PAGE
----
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How Starbucks Shows The Effects Of Social Citizenship On The Employer Brand


Starbucks announced recently that in response to protests at the treatment of two black men in one of their branches in Philadelphia, they would close all 8,000 branches in the US for half-a-day so all staff can undertake unconscious bias training. The estimated cost was $20m (£15m) in lost sales.

A drastic move? Or simply a reflection of just how important good corporate citizenship is to customers, employees, candidates and even investors these days?

Both Starbucks’ Chairman and CEO were involved in the PR surrounding the announcement to close branches and train their teams, showing that corporate citizenship isn’t just a beleaguered CSR team’s issue anymore – but a critical and strategic C-suite matter, intrinsic to the health of the brand. And not just the consumer-facing one – the employer brand too.

Research by Deloitte in 2017 found that 88% of millennials – who make up over half of our workforce now – believe that employers should play a role in alleviating concerns such as inequality, hunger, and the environment.

But are Starbucks also thinking of their recruitment and retention strategy when they make their decision to close branches and train staff?

I’d like to think so. Or at least the statistics say they should. Research by Nielsen found that 67% of employees prefer to work for a socially responsible company, and Deloitte’s aforementioned millennial research found that employees who believe that their employer supports the local community are 38% more likely to stay at that employer for five years.

So, how does this affect the employer brand? How does this emphasis on corporate citizenship alter the way we articulate why people should join, stay and enjoy success in our businesses? It certainly seems that social impact increasingly needs to be an integral part of both the business strategy and brand.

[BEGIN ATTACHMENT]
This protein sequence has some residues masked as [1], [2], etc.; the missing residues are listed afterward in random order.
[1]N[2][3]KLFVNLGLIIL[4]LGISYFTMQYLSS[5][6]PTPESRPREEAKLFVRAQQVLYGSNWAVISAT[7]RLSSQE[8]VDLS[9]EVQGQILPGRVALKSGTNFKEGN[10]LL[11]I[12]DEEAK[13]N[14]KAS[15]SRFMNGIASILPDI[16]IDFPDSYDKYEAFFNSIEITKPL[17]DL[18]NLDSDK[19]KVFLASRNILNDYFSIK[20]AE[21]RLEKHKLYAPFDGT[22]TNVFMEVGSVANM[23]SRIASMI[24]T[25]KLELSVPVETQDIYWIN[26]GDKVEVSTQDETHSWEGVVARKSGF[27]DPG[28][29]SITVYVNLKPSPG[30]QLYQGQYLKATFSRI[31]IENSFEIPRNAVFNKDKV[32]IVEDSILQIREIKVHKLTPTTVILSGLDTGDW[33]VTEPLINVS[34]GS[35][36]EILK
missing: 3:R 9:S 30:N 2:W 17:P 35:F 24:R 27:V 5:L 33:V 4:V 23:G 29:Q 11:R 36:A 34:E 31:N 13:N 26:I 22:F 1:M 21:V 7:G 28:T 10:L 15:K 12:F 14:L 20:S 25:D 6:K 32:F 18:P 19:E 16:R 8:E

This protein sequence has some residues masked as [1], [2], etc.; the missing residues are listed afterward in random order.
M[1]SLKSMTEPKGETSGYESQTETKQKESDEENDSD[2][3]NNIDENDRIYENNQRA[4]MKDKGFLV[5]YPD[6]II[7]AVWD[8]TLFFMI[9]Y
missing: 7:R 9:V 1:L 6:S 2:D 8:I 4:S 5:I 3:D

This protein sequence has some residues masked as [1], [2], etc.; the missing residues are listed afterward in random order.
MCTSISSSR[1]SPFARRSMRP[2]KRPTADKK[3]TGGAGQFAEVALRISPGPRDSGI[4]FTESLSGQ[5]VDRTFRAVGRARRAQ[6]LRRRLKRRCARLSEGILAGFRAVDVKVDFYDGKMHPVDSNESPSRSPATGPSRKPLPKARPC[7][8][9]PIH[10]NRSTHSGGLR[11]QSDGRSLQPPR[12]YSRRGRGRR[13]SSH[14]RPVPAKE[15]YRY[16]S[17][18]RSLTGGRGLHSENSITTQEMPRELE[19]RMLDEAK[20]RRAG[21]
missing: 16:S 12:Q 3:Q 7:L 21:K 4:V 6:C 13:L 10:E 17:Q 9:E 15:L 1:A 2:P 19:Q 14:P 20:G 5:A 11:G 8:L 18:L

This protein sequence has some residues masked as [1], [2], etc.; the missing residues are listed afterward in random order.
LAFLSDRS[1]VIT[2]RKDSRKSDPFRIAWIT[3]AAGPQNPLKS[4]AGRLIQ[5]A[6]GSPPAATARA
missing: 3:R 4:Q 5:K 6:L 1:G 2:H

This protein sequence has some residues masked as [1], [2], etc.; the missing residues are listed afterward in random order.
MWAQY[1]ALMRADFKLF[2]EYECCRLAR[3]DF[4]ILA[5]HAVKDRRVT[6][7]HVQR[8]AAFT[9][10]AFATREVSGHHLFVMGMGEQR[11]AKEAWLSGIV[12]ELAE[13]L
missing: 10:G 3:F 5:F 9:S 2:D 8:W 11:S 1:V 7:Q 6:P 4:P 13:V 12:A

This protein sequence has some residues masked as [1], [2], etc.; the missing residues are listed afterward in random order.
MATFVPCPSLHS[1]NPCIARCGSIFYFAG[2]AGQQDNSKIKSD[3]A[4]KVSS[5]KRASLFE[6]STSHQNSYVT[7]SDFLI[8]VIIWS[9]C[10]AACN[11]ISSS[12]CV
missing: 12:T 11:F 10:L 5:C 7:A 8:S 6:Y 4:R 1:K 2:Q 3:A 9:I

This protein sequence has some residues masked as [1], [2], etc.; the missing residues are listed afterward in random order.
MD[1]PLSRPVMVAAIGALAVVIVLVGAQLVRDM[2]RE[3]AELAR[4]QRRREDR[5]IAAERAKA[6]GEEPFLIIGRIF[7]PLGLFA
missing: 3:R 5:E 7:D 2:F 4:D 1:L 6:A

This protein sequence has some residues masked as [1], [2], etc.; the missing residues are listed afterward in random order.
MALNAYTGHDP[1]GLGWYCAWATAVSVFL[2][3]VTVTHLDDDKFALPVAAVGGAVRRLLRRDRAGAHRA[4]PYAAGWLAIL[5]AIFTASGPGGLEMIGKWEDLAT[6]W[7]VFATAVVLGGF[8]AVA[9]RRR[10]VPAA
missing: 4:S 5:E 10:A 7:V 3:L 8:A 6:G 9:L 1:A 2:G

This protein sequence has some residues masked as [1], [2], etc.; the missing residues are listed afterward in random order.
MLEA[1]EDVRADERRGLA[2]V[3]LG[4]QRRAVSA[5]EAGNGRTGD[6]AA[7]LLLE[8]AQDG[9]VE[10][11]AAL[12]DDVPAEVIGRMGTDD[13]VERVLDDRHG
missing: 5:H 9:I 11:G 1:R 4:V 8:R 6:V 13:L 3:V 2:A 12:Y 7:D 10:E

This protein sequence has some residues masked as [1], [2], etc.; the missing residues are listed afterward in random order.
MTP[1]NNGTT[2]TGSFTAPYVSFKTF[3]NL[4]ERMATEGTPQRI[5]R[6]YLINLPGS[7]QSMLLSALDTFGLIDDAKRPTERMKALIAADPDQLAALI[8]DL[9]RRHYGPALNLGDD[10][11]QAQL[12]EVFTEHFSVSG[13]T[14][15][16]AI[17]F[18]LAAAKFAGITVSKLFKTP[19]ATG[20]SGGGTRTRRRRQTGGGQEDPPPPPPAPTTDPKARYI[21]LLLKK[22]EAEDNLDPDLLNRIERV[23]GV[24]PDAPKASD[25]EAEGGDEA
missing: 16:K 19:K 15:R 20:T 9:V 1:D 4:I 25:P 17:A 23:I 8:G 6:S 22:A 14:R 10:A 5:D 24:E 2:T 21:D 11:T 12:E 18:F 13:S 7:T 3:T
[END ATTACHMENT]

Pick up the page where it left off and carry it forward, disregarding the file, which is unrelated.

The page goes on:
Bill Boorman, founder of #tru Conferences, blogger, speaker and advisor to Meet & Engage, recently joined us for a webinar to discuss Live Chat and Chatbots. Bill’s view was clear: that live chat and conversation are the new employer brand content. Rather than just your website and brochure, your employees create the content in tandem with the candidates – through social media and live chat. We know that peer groups are trusted more than corporate brands, so this level of authentic peer-to-peer content creation makes a lot of sense. And never more so, than when social impact and corporate citizenship are concerned.

In the same way that our technology enables clients to lift the lid on their brand, culture, career pathways, business strategy, leadership – all the elements that bring their employer brand to life – it’s also the ideal forum to share their commitment to making a positive social impact.

What is becoming clear is that employers are no longer judged only on their salaries, training and career offering, but instead on the basis of their impact on society as a whole – from diversity and inclusion to equality, the environment and beyond.

Deloitte stated in their report that authentic social citizenship “is not a matter of altruism…” but is crucial “…to attracting, retaining and engaging critical workers”. It seems social citizenship will now take its place alongside reward, benefits, career and culture as keystones of the employee value proposition. And about time.


If you’d like to find out more about the work we’re doing with our clients to bring their employer brand to life throughout the recruitment journey, contact me at

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